Alphabet gets two-month delay to reply to shareholder lawsuit over executive misconduct

Key Points
  • Alphabet’s board of directors has asked for a two-month extension to respond to a shareholder lawsuit.
  • It comes as the company’s hired agencies conduct an investigation into sexual misconduct among executives.
  • It is the second extension the company has asked for.
Google CEO Sundar Pichai speaks during signing ceremony committing Google to help expand information technology education at El Centro College in Dallas, Texas, October 3, 2019.
Brandon Wade | Reuters

Alphabet has requested and received a two-month extension to provide a response to a shareholder lawsuit related to executive misconduct.

The company will have until Feb. 14, 2020, to respond to claims made in a shareholder lawsuit filed earlier this year that alleges Alphabet's board of directors mishandled claims of misconduct, according to court documents viewed by CNBC.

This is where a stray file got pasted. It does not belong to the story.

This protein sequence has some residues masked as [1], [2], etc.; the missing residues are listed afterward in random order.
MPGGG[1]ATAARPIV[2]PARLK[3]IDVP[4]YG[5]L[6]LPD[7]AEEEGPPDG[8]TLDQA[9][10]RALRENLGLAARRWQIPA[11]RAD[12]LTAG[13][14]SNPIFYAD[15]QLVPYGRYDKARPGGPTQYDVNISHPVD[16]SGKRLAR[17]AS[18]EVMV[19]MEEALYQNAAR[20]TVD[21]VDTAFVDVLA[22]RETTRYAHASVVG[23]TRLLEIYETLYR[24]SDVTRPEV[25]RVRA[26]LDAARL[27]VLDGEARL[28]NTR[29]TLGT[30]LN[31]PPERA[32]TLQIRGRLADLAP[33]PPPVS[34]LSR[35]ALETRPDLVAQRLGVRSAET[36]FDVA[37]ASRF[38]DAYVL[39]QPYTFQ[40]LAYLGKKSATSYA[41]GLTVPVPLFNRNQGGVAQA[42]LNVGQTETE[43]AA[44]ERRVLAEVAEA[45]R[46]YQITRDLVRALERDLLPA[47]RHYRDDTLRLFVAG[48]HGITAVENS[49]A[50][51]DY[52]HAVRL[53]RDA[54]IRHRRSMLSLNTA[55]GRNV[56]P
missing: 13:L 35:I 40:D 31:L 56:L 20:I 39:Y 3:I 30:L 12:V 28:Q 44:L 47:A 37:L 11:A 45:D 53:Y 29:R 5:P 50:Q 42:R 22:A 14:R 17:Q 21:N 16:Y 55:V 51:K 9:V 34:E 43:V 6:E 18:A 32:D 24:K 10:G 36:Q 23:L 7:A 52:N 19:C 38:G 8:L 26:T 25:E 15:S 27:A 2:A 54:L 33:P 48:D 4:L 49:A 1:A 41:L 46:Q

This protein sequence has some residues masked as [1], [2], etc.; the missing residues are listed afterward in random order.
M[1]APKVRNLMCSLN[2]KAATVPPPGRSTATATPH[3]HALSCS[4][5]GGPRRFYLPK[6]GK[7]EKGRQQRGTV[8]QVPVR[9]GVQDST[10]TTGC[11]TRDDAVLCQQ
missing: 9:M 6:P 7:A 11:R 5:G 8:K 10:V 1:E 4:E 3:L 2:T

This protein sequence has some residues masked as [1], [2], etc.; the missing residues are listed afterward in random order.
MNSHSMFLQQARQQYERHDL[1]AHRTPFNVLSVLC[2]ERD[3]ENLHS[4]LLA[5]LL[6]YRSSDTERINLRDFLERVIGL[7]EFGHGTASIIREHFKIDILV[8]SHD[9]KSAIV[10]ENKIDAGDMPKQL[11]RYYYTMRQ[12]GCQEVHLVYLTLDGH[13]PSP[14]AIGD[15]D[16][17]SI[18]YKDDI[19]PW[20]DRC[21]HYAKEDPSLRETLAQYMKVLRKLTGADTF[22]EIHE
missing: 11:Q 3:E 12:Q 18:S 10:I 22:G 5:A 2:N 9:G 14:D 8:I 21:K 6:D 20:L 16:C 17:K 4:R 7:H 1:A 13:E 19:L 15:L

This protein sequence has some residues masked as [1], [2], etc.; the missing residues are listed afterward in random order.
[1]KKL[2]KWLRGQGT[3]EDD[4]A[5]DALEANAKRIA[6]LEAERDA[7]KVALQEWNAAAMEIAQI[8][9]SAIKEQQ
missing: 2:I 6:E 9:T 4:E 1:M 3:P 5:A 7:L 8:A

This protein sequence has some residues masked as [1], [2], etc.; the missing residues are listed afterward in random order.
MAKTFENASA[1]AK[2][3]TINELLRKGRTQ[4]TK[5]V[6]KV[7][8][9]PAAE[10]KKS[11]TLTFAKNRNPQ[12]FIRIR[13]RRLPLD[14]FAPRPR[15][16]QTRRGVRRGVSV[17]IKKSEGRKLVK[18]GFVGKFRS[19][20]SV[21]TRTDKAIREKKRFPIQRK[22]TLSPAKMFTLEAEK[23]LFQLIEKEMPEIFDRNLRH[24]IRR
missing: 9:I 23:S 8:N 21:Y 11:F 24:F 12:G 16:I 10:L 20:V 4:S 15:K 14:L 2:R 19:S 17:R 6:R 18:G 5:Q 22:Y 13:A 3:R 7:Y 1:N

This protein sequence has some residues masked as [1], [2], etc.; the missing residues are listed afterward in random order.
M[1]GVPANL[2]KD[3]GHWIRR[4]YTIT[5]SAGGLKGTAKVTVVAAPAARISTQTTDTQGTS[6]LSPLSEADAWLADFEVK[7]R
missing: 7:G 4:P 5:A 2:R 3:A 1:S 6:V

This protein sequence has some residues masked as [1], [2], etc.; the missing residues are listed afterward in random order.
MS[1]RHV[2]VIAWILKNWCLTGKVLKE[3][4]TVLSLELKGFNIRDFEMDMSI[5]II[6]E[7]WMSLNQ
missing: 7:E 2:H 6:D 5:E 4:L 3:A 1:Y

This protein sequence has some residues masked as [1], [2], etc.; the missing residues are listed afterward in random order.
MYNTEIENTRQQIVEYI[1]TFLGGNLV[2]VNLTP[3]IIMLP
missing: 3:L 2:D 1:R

The latest extension comes one day before the company's expected deadline of Dec. 13, which had already been extended from Nov. 8 at Alphabet's request. It also comes weeks after CNBC reported that the board formed an independent subcomittee and law firm to investigate how executives handled claims of sexual harassment and other misconduct by chief legal officer David Drummond and other execs.

Alphabet shareholders sued the board in January for allegedly covering up sexual misconduct from executives, including former Android co-founder Andy Rubin. The company paid Rubin $90 million when he left in 2014, even though an internal investigation had found credible claims of sexual misconduct with employees, according to a report in the New York Times. Rubin denied any wrongdoing in statements at the time of the report. The report of Rubin's payout set off a company-wide walkout by employees last November.

Because there were multiple related shareholder lawsuits, the judge consolidated them into one joint-suit called Alphabet, Inc. Shareholder Derivative Litigation.

Alphabet's board then formed a Special Litigation Committee and hired law firm Cravath, Swaine & Moore to assist with an investigation into the alleged misconduct.

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